Intercept on how the DoJ gagged Google over surveillance of a Wikileaks volunteers Gmail account and the tough legal battle that ensued (emphasis added):
The Justice Department argued in the case that Appelbaum had “no reasonable expectation of privacy” over his email records under the Fourth Amendment, which protects against unreasonable searches and seizures. Rather than seeking a search warrant that would require it to show probable cause that he had committed a crime, the government instead sought and received an order to obtain the data under a lesser standard, requiring only “reasonable grounds” to believe that the records were “relevant and material” to an ongoing criminal investigation.
Google repeatedly attempted to challenge the demand, and wanted to immediately notify Appelbaum that his records were being sought so he could have an opportunity to launch his own legal defense. Attorneys for the tech giant argued in a series of court filings that the government’s case raised “serious First Amendment concerns.” They noted that Appelbaum’s records “may implicate journalistic and academic freedom” because they could “reveal confidential sources or information about WikiLeaks’ purported journalistic or academic activities.”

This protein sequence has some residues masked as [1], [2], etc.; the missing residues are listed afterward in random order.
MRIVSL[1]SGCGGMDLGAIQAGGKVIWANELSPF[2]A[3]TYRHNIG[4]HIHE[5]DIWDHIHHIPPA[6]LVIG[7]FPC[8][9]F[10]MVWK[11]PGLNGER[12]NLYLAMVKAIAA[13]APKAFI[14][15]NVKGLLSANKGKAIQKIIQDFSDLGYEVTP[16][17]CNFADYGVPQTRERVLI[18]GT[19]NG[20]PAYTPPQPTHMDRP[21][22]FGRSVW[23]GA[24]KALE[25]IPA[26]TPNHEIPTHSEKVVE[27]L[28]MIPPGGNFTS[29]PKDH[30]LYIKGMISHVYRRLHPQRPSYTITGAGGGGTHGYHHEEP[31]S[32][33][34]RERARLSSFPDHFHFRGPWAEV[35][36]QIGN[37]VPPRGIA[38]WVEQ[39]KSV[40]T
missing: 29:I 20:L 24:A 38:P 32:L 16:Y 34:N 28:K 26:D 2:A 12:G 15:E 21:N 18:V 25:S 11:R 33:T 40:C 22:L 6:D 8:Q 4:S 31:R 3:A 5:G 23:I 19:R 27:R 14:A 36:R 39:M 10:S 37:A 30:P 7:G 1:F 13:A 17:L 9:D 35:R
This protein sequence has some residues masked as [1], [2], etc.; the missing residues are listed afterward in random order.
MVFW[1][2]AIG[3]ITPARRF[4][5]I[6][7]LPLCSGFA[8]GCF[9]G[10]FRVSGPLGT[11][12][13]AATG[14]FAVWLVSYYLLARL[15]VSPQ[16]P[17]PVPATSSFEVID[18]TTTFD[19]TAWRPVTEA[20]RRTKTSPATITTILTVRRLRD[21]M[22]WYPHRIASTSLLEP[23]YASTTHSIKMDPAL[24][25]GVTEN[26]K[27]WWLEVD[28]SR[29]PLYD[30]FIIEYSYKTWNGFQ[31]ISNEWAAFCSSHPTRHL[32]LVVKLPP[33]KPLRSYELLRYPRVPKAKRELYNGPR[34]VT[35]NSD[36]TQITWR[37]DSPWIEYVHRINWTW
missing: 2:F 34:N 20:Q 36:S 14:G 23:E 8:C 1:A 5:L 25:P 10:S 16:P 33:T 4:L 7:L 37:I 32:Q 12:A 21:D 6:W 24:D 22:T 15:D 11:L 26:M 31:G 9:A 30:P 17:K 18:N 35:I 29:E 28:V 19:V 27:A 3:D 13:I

However, the Justice Department asserted that “journalists have no special privilege to resist compelled disclosure of their records, absent evidence that the government is acting in bad faith,” and refused to concede Appelbaum was in fact a journalist. It claimed it had acted in “good faith throughout this criminal investigation, and there is no evidence that either the investigation or the order is intended to harass the … subscriber or anyone else.”
Google’s attempts to fight the surveillance gag order angered the government, with the Justice Department stating that the company’s “resistance to providing the records” had “frustrated the government’s ability to efficiently conduct a lawful criminal investigation.”
So the United States Department of Justice’s position is if a company fights back against a request for user data rather than just handing it over haplessly, they consider that act to frustrate their ability to efficiently conduct a lawful criminal investigation?